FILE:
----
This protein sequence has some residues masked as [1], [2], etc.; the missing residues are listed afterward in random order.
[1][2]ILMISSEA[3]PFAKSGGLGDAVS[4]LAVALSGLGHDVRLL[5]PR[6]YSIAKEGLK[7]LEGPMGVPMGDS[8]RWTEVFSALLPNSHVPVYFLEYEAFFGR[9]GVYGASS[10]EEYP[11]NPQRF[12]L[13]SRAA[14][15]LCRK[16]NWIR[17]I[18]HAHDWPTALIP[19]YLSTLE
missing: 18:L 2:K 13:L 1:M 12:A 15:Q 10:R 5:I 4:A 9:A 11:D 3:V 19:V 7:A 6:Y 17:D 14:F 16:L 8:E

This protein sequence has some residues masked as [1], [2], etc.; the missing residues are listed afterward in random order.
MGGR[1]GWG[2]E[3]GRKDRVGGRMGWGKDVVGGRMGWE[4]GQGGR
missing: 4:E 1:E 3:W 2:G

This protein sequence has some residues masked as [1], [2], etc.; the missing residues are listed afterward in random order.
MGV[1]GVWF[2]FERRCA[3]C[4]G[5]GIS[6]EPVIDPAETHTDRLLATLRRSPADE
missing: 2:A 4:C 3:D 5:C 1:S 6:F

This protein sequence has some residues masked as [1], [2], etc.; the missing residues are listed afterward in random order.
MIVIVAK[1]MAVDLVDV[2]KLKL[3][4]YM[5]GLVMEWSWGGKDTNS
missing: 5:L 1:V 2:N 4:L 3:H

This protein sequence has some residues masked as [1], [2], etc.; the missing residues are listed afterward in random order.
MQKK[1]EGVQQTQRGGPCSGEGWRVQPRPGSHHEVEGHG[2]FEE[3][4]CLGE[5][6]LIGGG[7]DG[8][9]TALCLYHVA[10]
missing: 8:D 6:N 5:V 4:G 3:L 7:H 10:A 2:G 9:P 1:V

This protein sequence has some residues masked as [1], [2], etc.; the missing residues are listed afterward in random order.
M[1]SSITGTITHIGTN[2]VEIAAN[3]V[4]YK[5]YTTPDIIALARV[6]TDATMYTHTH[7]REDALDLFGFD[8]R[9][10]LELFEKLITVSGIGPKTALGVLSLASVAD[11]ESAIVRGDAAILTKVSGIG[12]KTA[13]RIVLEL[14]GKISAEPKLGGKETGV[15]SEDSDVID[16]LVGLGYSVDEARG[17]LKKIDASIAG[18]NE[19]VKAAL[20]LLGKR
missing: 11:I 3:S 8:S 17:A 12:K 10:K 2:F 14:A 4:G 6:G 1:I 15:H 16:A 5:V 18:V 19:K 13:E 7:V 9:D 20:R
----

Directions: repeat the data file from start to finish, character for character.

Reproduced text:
This protein sequence has some residues masked as [1], [2], etc.; the missing residues are listed afterward in random order.
[1][2]ILMISSEA[3]PFAKSGGLGDAVS[4]LAVALSGLGHDVRLL[5]PR[6]YSIAKEGLK[7]LEGPMGVPMGDS[8]RWTEVFSALLPNSHVPVYFLEYEAFFGR[9]GVYGASS[10]EEYP[11]NPQRF[12]L[13]SRAA[14][15]LCRK[16]NWIR[17]I[18]HAHDWPTALIP[19]YLSTLE
missing: 18:L 2:K 13:L 1:M 12:A 15:Q 10:R 5:I 4:A 9:A 11:D 3:V 19:V 7:A 6:Y 17:D 14:F 16:L 8:E

This protein sequence has some residues masked as [1], [2], etc.; the missing residues are listed afterward in random order.
MGGR[1]GWG[2]E[3]GRKDRVGGRMGWGKDVVGGRMGWE[4]GQGGR
missing: 4:E 1:E 3:W 2:G

This protein sequence has some residues masked as [1], [2], etc.; the missing residues are listed afterward in random order.
MGV[1]GVWF[2]FERRCA[3]C[4]G[5]GIS[6]EPVIDPAETHTDRLLATLRRSPADE
missing: 2:A 4:C 3:D 5:C 1:S 6:F

This protein sequence has some residues masked as [1], [2], etc.; the missing residues are listed afterward in random order.
MIVIVAK[1]MAVDLVDV[2]KLKL[3][4]YM[5]GLVMEWSWGGKDTNS
missing: 5:L 1:V 2:N 4:L 3:H

This protein sequence has some residues masked as [1], [2], etc.; the missing residues are listed afterward in random order.
MQKK[1]EGVQQTQRGGPCSGEGWRVQPRPGSHHEVEGHG[2]FEE[3][4]CLGE[5][6]LIGGG[7]DG[8][9]TALCLYHVA[10]
missing: 8:D 6:N 5:V 4:G 3:L 7:H 10:A 2:G 9:P 1:V

This protein sequence has some residues masked as [1], [2], etc.; the missing residues are listed afterward in random order.
M[1]SSITGTITHIGTN[2]VEIAAN[3]V[4]YK[5]YTTPDIIALARV[6]TDATMYTHTH[7]REDALDLFGFD[8]R[9][10]LELFEKLITVSGIGPKTALGVLSLASVAD[11]ESAIVRGDAAILTKVSGIG[12]KTA[13]RIVLEL[14]GKISAEPKLGGKETGV[15]SEDSDVID[16]LVGLGYSVDEARG[17]LKKIDASIAG[18]NE[19]VKAAL[20]LLGKR
missing: 11:I 3:S 8:S 17:A 12:K 10:K 2:F 14:A 4:G 6:G 1:I 15:H 16:A 5:V 18:V 19:K 13:E 7:V 9:D 20:R